What can you do if you do not know much about your sample? What if you do not know where to start to capture spectra to use as pure loadings? There is an algorithm called multiple curve resolution (MCR) that examines the hyperspectral cube and creates loadings that look like spectra (no negative peaks that would appear in factors after factor analysis); it is a self-modeling algorithm using nonnegative constraints. It is computer intensive, requiring a powerful processor, lots of memory, and sometimes patience, but the results can be spectacular.



So, I tried MCR on the next map that I looked at. Figure 3 shows the seven-color image produced when seven factors were selected for the MCR calculation. All factors except the second one from the bottom are meaningful; the three blue factors represent different phases of SiC, the red is boron-doped silicon, the orange is carbon, and the green is boron carbide (slightly different stoichiometry from the image above). I am showing seven loadings because I knew from surfing the file that there were a few small particles of diamond, probably crystals remaining from the polishing operation, and I wanted MCR to capture a loading for the diamond particles. But MCR did not find that loading. When I added the seventh factor to the six previously found, I only got the funky spectrum you can see near the bottom of the figure. In addition, the green boron carbide shows some unusual behavior in the range around 780 cm-1, where the algorithm was attempting to extract information while excluding the SiC. Note that even when displaying the different factors so that low intensity regions are visible, most of the carbon material is not displayed. Most of the carbon is on the right side of the map, to the right of the boron carbide. It probably does not show up because there are a few small spots where the carbon spectrum is quite strong.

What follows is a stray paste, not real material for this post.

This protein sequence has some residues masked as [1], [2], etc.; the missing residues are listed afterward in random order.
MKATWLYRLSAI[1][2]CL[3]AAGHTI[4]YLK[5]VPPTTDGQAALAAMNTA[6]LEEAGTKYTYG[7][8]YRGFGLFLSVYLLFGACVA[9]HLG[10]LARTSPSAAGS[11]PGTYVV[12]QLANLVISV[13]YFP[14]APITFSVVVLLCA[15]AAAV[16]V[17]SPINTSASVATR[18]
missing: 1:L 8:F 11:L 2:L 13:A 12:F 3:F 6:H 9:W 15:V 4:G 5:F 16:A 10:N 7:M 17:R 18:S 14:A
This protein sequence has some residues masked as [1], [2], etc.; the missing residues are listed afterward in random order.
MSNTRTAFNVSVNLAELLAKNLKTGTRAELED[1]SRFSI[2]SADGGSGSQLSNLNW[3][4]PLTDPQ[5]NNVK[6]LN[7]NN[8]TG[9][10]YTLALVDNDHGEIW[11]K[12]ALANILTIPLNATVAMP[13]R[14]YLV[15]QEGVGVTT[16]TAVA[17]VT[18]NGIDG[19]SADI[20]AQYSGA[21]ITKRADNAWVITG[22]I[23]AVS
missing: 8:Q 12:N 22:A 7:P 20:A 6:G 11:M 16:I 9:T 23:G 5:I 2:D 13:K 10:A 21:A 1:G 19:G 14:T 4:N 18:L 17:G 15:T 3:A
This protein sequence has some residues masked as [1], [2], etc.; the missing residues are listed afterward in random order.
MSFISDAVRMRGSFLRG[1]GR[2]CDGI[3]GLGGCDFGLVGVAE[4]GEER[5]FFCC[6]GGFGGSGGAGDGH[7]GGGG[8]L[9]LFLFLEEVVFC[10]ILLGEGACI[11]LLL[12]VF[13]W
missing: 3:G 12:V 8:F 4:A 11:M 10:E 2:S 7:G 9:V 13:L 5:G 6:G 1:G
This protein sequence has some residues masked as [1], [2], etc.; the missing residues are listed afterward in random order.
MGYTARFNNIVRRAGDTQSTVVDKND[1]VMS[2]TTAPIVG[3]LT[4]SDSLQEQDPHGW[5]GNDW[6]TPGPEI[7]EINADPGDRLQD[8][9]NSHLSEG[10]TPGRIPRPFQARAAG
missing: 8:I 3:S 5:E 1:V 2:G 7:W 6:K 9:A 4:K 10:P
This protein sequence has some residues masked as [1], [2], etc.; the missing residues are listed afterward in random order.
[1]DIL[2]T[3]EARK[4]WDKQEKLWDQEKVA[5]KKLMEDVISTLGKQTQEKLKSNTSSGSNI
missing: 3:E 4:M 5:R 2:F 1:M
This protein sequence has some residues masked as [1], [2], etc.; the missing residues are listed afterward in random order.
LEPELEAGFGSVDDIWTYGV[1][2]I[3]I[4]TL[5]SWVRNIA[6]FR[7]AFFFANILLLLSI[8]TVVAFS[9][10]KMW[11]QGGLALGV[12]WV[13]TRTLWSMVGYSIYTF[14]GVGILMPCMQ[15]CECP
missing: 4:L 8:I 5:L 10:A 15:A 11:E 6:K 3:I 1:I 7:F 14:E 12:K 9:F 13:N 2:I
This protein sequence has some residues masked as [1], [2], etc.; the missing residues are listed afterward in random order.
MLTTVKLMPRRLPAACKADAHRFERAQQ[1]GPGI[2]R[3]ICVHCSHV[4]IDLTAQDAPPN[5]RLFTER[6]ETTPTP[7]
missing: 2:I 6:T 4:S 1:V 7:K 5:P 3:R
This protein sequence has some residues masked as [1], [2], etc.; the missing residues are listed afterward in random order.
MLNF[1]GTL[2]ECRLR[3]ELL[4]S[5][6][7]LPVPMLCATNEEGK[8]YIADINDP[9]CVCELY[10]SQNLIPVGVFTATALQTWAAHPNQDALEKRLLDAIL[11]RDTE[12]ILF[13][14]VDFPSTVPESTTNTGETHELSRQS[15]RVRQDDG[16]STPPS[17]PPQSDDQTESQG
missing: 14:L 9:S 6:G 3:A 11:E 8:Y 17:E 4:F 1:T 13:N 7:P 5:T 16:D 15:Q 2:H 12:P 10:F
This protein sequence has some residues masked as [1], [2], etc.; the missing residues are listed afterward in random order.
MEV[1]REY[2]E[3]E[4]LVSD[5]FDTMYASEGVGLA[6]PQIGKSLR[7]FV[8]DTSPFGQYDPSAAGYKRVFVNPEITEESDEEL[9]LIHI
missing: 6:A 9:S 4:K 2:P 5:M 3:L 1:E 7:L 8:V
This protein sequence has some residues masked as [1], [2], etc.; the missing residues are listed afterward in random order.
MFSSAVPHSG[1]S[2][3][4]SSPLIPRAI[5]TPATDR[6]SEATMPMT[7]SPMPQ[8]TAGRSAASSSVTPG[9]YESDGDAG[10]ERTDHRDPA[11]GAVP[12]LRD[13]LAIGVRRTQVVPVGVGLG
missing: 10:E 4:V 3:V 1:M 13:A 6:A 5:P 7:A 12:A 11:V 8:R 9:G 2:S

Figure 3: 80 µm × 50 µm region of the coating (top) created the seven loadings created by the MCR algorithm.


To support the assertion that there are three phases of SiC present, Figure 4 shows the region of the TO band expanded. The peaks in each factor are shifted—that is, the differences are not to be attributed simply to orientation differences. In addition, we show the statistics that the software reports. Note that the sixth factor from the top represents 6.7% of the variance in the data, not a lot, but more than the second SiC factor. Thus, following this result I reprocessed the data using CLS and extracting factors that I could see were present by surfing the file.

Figure 4: Left: Expanded region of the SiC TO and LO bands showing shifts in the peak positions representing different phases of SiC. Right: Statistics reported by the MCR algorithm indicating how much variance each spectral factor represents.


However, I knew that there was a particle of diamond in this file, as shown in Figure 5.

Figure 5: Spectrum of diamond at point (-40, 13) µm in the image shown in Figure 3. Because of the small amount of the real estate that this species covered, the MCR algorithm simply did not find it, possibly because it overlaps with the carbon whose integrated intensity would be so much higher.